It’s not about the animals; it’s about the industry
By Michael Mountain
Whenever there’s a potential danger to the animal captivity industry, you can bank on Jack Hanna showing up on TV in a funny hat, looking like he’s just back from saving animals in the jungles of Africa.
Hanna, the “director emeritus” of Ohio’s Columbus Zoo, is chief shill for the industry, which includes zoos, marine circuses, exotic animal importers and breeders, and the many other promoters of animals for entertainment.
When killer whale trainer Dawn Brancheau was killed by orca Tilikum last year, Hanna was on TV within minutes. But he wasn’t there to put SeaWorld on the hot seat; rather to mount an urgent defense of the multi-billion-dollar corporation that would soon after be cited by the federal government’s Occupational Safety & Health Administration (OSHA) for “willful neglect.”
This week, instead of jumping in to protect the animals who’d been set loose to fend for themselves by the criminal Terry Thompson in Zanesville … instead of saying that it would be wrong for law enforcement officers to launch into a massacre of the lions, tigers, bears and others … instead of standing firmly for saving the lives of these innocent animals … what does Hanna do? He steps forward to advocate the mass shooting.
Why? Because for people like Hanna, it’s never about protecting the animals; it’s always about protecting the industry.
Hanna’s immediate calculation was based on how to minimize damage to the captivity and entertainment business. The last thing he wants is a long-drawn-out series of news reports focusing on danger to his potential customers. The last thing he wants is the possibility of stories of lions chasing people through the woods or down the streets. Get the whole thing over with that same night, swallow the bad news, and be back on Leno and Letterman as quickly as possible with cute baby sloths and exotic kitties to woo people back to the zoo.
The exotic animal business is bad news for animals in every way – from roadside zoos through reptile stores to circuses and marine “parks” to high-end zoos. Sure, some of them may be better than others, but they’re all basically in the business of entertaining people – with some occasional good works thrown in to protect their reputation. The regulation of these outfits is left primarily to the Association of Zoos and Aquariums (AZA), which is not a watchdog but a trade association that’s bought and paid for by the zoos themselves.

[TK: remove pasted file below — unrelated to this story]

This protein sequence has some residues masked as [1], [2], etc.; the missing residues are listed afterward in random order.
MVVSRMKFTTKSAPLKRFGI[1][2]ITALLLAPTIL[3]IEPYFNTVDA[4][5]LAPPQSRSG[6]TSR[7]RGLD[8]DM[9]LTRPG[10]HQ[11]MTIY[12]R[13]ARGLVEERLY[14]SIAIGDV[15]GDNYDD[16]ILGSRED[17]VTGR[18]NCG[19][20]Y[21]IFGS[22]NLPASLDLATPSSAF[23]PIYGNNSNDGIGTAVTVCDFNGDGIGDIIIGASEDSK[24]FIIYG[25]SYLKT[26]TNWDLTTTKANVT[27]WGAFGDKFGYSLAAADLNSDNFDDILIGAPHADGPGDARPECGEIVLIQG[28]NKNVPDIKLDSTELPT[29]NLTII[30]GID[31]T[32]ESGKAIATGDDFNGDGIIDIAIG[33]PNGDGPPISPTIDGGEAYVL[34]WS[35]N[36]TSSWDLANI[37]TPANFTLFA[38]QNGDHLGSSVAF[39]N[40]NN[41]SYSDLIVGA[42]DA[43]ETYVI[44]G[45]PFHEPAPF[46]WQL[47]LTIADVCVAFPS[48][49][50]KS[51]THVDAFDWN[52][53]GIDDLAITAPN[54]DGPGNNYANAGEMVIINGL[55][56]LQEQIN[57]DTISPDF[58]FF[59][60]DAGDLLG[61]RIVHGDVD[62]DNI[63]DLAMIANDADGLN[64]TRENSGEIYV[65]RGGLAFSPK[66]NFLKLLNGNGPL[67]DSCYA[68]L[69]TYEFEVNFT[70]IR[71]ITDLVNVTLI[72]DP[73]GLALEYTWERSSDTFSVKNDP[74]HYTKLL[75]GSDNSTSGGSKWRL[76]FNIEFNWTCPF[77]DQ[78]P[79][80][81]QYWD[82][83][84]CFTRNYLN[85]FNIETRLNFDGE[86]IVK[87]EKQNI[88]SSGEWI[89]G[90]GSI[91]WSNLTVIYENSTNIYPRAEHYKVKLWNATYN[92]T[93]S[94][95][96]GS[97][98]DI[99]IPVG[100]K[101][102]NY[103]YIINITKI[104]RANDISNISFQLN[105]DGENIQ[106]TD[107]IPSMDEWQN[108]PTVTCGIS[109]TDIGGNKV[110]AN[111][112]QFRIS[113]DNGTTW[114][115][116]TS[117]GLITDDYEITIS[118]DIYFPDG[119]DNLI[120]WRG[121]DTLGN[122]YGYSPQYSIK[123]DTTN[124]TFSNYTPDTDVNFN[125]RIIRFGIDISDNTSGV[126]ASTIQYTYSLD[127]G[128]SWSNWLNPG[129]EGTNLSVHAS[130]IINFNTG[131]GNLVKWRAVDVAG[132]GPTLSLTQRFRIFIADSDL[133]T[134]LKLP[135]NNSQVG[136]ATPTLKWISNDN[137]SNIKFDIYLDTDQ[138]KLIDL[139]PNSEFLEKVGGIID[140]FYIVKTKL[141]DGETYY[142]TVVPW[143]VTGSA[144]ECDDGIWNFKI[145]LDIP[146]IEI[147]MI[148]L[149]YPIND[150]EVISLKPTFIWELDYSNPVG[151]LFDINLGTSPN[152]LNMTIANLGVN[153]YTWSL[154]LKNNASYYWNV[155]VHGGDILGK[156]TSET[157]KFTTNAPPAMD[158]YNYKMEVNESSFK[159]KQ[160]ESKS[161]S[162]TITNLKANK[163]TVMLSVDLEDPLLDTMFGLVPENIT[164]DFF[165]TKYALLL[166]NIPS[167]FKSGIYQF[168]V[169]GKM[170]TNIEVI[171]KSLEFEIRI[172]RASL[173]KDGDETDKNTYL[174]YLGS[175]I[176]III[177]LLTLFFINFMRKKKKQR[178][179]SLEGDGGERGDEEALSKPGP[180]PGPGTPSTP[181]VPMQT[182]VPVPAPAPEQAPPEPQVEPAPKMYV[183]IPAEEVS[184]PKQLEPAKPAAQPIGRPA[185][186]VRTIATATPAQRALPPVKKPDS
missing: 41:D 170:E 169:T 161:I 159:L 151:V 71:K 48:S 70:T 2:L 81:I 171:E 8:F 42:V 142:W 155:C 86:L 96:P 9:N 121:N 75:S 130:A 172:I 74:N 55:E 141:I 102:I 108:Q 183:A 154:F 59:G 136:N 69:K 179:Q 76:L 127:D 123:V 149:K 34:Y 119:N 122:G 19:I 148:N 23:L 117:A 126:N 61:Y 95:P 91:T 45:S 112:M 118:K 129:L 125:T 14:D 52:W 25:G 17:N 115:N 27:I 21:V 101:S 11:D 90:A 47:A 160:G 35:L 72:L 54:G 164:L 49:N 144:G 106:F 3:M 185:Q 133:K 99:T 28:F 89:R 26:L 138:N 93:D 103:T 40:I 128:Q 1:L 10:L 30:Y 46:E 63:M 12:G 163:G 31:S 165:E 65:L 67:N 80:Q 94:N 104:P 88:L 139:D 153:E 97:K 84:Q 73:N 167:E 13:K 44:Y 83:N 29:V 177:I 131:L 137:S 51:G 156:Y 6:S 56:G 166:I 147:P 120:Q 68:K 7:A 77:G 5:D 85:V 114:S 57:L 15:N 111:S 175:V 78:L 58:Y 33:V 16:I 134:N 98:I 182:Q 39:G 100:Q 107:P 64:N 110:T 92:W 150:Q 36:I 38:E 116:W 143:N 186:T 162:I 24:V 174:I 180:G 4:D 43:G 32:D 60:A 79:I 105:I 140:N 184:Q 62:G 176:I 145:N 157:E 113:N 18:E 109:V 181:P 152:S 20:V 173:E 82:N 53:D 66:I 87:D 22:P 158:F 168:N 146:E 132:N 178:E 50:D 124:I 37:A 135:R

When it comes to exotic animals, the state of Ohio, where Hanna’s zoo is located, has some of the loosest regulations in the country. Ironically, it can be harder to have a pit bull in Ohio than to have a tiger, bear or poisonous snake.
What could have been done
If Hanna had cared about the animals, what could he have done instead of urging the sheriff’s department to kill them?
First, put out an emergency curfew to keep humans and their pets indoors, and have police patrols out to enforce the rule. Round up wildlife experts and trappers from across the country, and get them on the job fast. Have the AZA and its zoos offer to pay for the operation. Most important, take the killing option off the table except in the unlikely case (the animals had all been fed) that someone is actually being eaten by a tiger. And finally, when the animals have been rescued, put all the resources of the AZA on the side of getting them out to sanctuaries, or at least to the best zoos in the country, so they can have the best life possible for the rest of their days after the miserable existence they’ve been living at the appalling encampment of the criminal Terry Thompson.
But no, that would all have drawn too much attention for too long a time to the dark side of the captivity industry.
Plus, it would have raised questions, once again, about the whole practice of locking nonhuman animals up for the sole purpose of entertaining their captors and audiences.
Take a lesson from the no-kill movement
The Hanna/zoo response to a situation like Zanesville is similar in essence to how the humane movement used to respond to the so-called “pet overpopulation problem.”
Twenty years ago, when 17 million dogs and cats were being killed in so-called “shelters” every year, the explanation by the people who ran these operations was very simply: “We have no choice but to kill them … it’s very sad … but it’s a necessary evil … there are no alternatives.”
But the simple fact was that none of the people who talked like this were ever really looking for alternatives to killing. It was only when the infant no-kill movement stood up and said it was morally bankrupt for “shelters” and “humane” organizations to be killing the perfectly healthy, adoptable animals in their care that things began to change. Only when, one by one, communities around the country agreed to take killing off the table did the wealth of other possibilities come to the surface – spay/neuter and adoption programs, volunteers and foster homes, and then state laws that helped curb the mass killing of homeless pets.
As long as killing remains an option, be it for pets or wildlife, it will always be the first option – the easy way out.
People like Jack Hanna, who present themselves as guardians of wildlife, need to stand up for life, not death.
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